Group Claims Iran Hiding
Another Nuclear Site
October 14, 2003
National Council of Resistance of Iran (NCRI), which has provided accurate
information to the international community about undeclared nuclear sites
in Iran in the past, said Tehran was hiding another facility near Isfahan
in central Iran.
"The (secret) site has been built to test centrifuges that enrich
uranium," NCRI official Firouz Mahvi told reporters in Vienna. "It
is located 15 km (nine miles) east of Isfahan under the name of Isfahan's
Fuel Research and Production Center."
"We have certainly not" hidden any facilities from the International
Atomic Energy Agency (IAEA), Iran's ambassador to the IAEA, Ali Akbar
Salehi said. "This piece of information is absolutely baseless.
The NCRI also said
it would provide information on Iran's use of foreign technology in its
atomic program, as well as details about the Kalaye Electric Co., where
U.N. inspectors found traces of weapons-grade uranium.
The U.N. International
Atomic Energy Agency (IAEA) declined to comment on the NCRI allegation,
though it said it would closely study any information the exiles released
about Iran's nuclear plans.
In August 2002, the NCRI broke the news of two undeclared nuclear sites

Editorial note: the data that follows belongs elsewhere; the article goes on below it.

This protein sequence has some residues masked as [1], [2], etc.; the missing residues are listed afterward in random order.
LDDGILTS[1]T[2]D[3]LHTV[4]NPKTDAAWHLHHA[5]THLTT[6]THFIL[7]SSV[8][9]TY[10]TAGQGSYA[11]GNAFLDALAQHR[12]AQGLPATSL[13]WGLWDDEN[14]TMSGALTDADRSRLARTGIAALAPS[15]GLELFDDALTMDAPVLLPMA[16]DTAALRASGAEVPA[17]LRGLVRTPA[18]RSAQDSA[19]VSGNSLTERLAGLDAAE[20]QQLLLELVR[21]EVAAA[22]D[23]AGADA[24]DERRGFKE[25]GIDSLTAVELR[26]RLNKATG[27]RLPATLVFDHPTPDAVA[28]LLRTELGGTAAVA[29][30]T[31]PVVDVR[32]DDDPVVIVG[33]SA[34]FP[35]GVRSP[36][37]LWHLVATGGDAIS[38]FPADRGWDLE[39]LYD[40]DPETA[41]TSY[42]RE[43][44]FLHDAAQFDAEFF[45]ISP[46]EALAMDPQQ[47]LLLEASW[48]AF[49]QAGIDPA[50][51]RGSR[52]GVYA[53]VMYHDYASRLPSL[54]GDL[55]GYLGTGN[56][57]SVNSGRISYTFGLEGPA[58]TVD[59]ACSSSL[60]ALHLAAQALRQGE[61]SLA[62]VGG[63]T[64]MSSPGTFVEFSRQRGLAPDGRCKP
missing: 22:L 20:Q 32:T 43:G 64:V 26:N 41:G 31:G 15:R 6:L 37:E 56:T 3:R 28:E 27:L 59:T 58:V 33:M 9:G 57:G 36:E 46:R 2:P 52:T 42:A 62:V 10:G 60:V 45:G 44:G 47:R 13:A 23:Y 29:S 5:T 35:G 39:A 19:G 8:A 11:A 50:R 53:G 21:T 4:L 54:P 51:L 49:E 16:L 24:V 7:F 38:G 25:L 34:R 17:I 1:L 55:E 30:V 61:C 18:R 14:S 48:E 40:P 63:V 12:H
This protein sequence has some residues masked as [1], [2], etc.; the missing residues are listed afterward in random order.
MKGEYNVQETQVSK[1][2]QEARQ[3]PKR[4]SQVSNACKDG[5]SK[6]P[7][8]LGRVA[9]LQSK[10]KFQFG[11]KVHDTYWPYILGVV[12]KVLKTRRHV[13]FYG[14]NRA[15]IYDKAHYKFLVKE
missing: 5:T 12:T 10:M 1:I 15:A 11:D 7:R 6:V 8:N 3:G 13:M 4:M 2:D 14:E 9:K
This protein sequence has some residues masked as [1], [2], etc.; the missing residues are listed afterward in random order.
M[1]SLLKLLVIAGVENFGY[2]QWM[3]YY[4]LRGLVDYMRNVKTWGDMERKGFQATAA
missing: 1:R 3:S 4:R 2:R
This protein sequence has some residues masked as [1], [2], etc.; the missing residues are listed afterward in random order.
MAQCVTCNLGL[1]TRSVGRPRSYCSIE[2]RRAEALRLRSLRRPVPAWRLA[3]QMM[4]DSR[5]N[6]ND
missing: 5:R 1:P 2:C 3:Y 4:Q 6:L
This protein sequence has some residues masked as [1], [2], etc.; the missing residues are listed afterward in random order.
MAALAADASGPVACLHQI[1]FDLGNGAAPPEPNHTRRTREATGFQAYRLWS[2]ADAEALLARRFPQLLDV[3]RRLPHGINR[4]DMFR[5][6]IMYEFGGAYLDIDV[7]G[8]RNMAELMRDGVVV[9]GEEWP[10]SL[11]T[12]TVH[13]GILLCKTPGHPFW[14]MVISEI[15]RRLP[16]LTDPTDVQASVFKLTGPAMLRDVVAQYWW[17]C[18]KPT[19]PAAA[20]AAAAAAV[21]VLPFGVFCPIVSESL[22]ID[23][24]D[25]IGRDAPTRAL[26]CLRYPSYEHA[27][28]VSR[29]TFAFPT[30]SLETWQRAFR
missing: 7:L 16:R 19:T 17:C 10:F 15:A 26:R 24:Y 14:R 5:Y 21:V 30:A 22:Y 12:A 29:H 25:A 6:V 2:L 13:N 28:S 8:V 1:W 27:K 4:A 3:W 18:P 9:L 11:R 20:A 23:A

in Iran -- a massive uranium-enrichment complex at Natanz and a heavy-water
production facility at Arak.
Tehran later declared these facilities to the IAEA, which has placed surveillance
cameras at Natanz to ensure that no undeclared nuclear activities take
In addition to the uranium found at Kalaye, the IAEA found traces of weapons-grade
enriched uranium at Natanz, fueling fears that Iran has been secretly
purifying uranium for use in an atomic bomb.
Tehran denies it secretly enriched uranium and blamed the traces on contaminated
machinery purchased abroad in the 1980s.
The IAEA declined to comment on the NCRI report. A Western diplomat familiar
with the IAEA said information provided by the NCRI, which Washington
lists as a terrorist organization, should be taken seriously, though its
record of accuracy was mixed.
"The IAEA has visited some sites the NCRI reported on this year,"
he said. "Some have turned out to be nuclear facilities and some
have not. They do not have ... 100 percent accuracy."
Last month the governing board of the IAEA gave Iran until October 31
to prove it is not diverting nuclear resources to a secret weapons program,
as the United States alleges, or face sanctions by the U.N. Security Council.
AEA chief Mohamed ElBaradei has said the key issue for the IAEA is to
make sure it knows everything about Iran's uranium enrichment program
and whether it contains any sites or activities which have not been declared.
If ElBaradei still has doubts in November, Iran will likely be reported
to the Security Council.